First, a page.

Questions galore as province lets housing developer fill Vietnam’s biggest river

By Dinh Son, Thanh Nien News

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A crane is picking up rock on a barge to dump into the Dong Nai River, filling a large part of it to make ground for a real estate project. Photo: Dinh Son A crane is picking up rock on a barge to dump into the Dong Nai River, filling a large part of it to make ground for a real estate project. Photo: Dinh Son


People living along the Dong Nai, Vietnam’s biggest river, have slammed local authorities for allowing a property developer to fill a large part of it for a project.
They as well as experts are wondering if the approval was above board since it violates environmental norms and policies set by the local authorities themselves.
Toan Thinh Phat Corporation based in Dong Nai Province has been sending barges and trucks to fill a part of the river with rock and sand.
Thanh Nien observed last weekend that the dumping was extending more than 100 meters into the river.
The Dong Nai government has licensed the company for a mixed-use development at the site with housing, offices, a hotel, and a shopping mall.
The 84,000-square-meter development is set to use 77,200 square meters of the river, the longest to run within Vietnam at over 586 kilometers from the Central Highlands to Ho Chi Minh City.
Locals said the filling has been going on day and night for months.
They said the project is wrong in many ways.
The province has fixed a 20-meter corridor along the river where no construction is allowed.
A woman named Thanh said she and her neighbors have been living near the river for decades and were never allowed to add more floors.
“You ban people but allow a company; it’s so unfair,” she said.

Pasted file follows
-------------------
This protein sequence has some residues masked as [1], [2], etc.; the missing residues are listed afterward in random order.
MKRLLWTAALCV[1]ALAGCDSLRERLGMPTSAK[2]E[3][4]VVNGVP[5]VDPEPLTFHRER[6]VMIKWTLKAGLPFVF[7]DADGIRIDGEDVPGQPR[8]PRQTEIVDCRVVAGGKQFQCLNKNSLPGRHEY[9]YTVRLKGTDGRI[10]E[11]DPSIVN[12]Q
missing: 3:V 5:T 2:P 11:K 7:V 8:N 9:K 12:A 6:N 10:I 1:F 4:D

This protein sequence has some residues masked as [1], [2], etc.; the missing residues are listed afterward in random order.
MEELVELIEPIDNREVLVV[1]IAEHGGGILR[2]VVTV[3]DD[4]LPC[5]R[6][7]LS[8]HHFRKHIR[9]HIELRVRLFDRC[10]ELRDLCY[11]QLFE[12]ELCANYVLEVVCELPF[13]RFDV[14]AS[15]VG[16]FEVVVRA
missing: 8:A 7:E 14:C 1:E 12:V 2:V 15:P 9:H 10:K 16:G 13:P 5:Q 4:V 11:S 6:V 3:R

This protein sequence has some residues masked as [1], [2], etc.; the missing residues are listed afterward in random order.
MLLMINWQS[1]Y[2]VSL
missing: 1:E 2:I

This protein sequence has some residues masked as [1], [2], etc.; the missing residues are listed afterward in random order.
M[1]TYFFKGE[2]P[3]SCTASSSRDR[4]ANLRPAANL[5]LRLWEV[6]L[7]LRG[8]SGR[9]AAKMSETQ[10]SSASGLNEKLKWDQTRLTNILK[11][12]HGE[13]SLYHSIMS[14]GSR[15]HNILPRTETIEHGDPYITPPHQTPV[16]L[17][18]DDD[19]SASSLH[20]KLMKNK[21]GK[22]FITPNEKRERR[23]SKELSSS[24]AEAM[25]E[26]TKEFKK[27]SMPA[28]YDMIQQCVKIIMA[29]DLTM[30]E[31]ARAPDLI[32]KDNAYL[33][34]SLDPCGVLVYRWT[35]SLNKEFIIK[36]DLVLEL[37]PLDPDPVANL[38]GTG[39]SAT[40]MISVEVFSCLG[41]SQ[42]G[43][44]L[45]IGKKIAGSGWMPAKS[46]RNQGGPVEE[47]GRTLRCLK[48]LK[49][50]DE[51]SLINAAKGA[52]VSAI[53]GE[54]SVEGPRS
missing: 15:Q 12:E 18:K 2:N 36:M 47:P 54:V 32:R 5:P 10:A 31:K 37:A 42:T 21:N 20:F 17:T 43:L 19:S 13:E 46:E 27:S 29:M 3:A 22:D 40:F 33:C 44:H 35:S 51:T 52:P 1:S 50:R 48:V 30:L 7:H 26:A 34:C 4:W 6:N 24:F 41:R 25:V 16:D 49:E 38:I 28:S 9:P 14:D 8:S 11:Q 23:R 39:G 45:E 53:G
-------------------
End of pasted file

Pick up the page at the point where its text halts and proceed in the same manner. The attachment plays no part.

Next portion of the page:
Another local, who asked not to be named, said he and his neighbors were not informed or consulted about the project at all.
“The Dong Nai is a beautiful river. It would be very wrong if they fill it up for a property project.”
He said the authorities had banned construction close to the river to ensure the water flow is not affected.
But the project is virtually stopping the flow.
Many locals expressed concern that filling the river would push the water to the other bank and cause erosion.
They are also afraid that the current would change, creating an eddy that might destroy an islet in the area.
Nguyen Thanh Lam, deputy director of the Dong Nai Department of Transport, first agreed to speak to Thanh Nien but later backed out.
A messy precedent
Pham Sanh, a lecturer at the Ho Chi Minh City University of Transport, said no other place in Vietnam has dared to fill a river in this manner.
The Dong Nai River is already damaged by deforestation and dam construction upstream and the new project would make things worse, he said, referring to erosion as an example.
“You shouldn’t mess up with rivers. I can assure you that in this project the investor is the only winner, and people will die.”
Experts also pointed to fact that the Dong Nai is not just any river.
It supports nearly 20 million people and is a main water source for southern Vietnam, including Ho Chi Minh City.
Ngo Viet Nam Son, an architect with more than 20 years’ experience in planning and designing urban constructions, said the project would worsen pollution in the river.
In most riverside and coastal projects he had seen, authorities always had a 50-meter protection corridor, he said.
He said Dong Nai Province is creating a “bad precedent” by letting the company exceed all limits.
Dong Nai authorities do not even require the company to earmark 20 percent of the project area for low-cost houses, an obligation under the Housing Law.
“It’s easy for people to wonder if there are any secrets behind the deal.”
Cost and benefit
A press release for the project, Pegasus Residence, says the construction is expected to take nine years and cost around VND2.2 trillion (US$102.5 million), including VND110 billion for land clearance.
An economist said dumping rocks and sand into the river would save the company a lot of money compared to buying land and paying for relocating people.
Tho, who runs a café near the river, said the investor “will make a big profit.”
The company is already advertising sale of houses for VND8 billion, or more than $370,000.

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